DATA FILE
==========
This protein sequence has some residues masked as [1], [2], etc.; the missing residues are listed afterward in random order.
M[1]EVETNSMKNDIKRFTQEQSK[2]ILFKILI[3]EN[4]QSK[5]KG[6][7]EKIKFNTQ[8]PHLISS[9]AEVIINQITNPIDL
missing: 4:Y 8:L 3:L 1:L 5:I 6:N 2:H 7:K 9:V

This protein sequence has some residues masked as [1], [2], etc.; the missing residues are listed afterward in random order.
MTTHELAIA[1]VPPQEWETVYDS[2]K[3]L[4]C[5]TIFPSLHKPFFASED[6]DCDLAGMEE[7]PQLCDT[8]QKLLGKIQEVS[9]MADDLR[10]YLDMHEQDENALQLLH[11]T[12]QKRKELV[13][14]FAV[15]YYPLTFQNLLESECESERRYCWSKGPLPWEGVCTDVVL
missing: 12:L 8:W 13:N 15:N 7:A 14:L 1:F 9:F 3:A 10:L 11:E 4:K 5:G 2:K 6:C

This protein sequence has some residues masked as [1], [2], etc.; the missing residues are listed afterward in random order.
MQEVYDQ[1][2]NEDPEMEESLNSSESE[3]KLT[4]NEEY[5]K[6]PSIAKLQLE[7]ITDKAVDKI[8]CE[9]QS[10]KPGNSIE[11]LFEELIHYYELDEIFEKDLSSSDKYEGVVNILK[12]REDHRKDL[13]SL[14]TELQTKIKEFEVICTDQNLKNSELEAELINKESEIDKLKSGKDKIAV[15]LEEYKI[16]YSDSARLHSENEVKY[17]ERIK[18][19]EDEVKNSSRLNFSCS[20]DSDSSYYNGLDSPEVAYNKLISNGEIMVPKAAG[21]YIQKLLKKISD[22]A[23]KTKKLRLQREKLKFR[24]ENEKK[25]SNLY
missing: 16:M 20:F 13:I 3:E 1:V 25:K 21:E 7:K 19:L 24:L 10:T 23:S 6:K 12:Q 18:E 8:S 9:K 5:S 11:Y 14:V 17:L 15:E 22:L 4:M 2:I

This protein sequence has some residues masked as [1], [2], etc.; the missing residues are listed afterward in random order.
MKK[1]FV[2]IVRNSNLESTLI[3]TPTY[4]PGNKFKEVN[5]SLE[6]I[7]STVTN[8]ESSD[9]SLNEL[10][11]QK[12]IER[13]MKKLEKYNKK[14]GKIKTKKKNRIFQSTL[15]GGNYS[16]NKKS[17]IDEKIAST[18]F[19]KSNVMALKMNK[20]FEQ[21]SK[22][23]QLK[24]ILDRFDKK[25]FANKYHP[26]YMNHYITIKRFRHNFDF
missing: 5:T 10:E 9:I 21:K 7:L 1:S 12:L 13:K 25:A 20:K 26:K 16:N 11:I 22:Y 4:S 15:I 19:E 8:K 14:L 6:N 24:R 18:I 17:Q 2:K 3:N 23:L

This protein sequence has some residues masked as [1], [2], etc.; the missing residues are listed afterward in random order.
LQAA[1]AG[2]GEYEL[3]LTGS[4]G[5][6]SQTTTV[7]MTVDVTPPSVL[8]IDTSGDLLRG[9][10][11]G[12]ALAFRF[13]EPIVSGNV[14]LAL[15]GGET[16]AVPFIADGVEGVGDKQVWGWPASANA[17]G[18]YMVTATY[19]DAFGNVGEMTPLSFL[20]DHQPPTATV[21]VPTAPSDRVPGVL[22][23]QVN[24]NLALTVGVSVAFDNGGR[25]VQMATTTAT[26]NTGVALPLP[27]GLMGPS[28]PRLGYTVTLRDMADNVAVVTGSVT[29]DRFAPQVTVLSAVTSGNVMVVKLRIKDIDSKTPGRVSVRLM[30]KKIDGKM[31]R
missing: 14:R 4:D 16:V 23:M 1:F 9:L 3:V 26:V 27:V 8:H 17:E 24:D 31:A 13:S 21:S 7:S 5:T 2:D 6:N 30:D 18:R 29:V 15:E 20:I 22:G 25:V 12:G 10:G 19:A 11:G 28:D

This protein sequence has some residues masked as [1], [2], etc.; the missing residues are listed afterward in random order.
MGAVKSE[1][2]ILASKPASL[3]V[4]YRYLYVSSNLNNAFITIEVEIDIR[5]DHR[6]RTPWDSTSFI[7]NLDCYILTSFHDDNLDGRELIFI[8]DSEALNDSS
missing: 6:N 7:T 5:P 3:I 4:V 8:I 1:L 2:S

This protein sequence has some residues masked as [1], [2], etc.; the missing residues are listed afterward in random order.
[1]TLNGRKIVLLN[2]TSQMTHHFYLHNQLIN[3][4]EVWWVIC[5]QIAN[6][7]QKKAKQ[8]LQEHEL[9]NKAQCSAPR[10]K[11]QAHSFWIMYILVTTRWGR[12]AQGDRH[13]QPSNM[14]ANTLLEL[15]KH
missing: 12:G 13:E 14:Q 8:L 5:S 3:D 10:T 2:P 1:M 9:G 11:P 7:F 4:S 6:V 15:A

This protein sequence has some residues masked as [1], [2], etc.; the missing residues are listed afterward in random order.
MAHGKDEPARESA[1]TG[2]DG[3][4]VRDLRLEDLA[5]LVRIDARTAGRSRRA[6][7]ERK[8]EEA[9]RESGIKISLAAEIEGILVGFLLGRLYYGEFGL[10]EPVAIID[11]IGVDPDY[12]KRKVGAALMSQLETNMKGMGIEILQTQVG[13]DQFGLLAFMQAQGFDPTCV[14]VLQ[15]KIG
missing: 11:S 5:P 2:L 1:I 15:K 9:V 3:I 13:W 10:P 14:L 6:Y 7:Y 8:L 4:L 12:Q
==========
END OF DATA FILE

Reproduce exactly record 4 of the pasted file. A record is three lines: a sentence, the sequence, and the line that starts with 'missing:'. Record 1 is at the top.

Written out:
This protein sequence has some residues masked as [1], [2], etc.; the missing residues are listed afterward in random order.
MKK[1]FV[2]IVRNSNLESTLI[3]TPTY[4]PGNKFKEVN[5]SLE[6]I[7]STVTN[8]ESSD[9]SLNEL[10][11]QK[12]IER[13]MKKLEKYNKK[14]GKIKTKKKNRIFQSTL[15]GGNYS[16]NKKS[17]IDEKIAST[18]F[19]KSNVMALKMNK[20]FEQ[21]SK[22][23]QLK[24]ILDRFDKK[25]FANKYHP[26]YMNHYITIKRFRHNFDF
missing: 5:T 10:E 9:I 21:K 7:L 1:S 12:L 13:K 25:A 20:K 26:K 16:N 11:I 22:Y 4:S 15:I 19:E 8:K 14:L 6:N 24:R 18:I 17:Q 2:K 3:N 23:L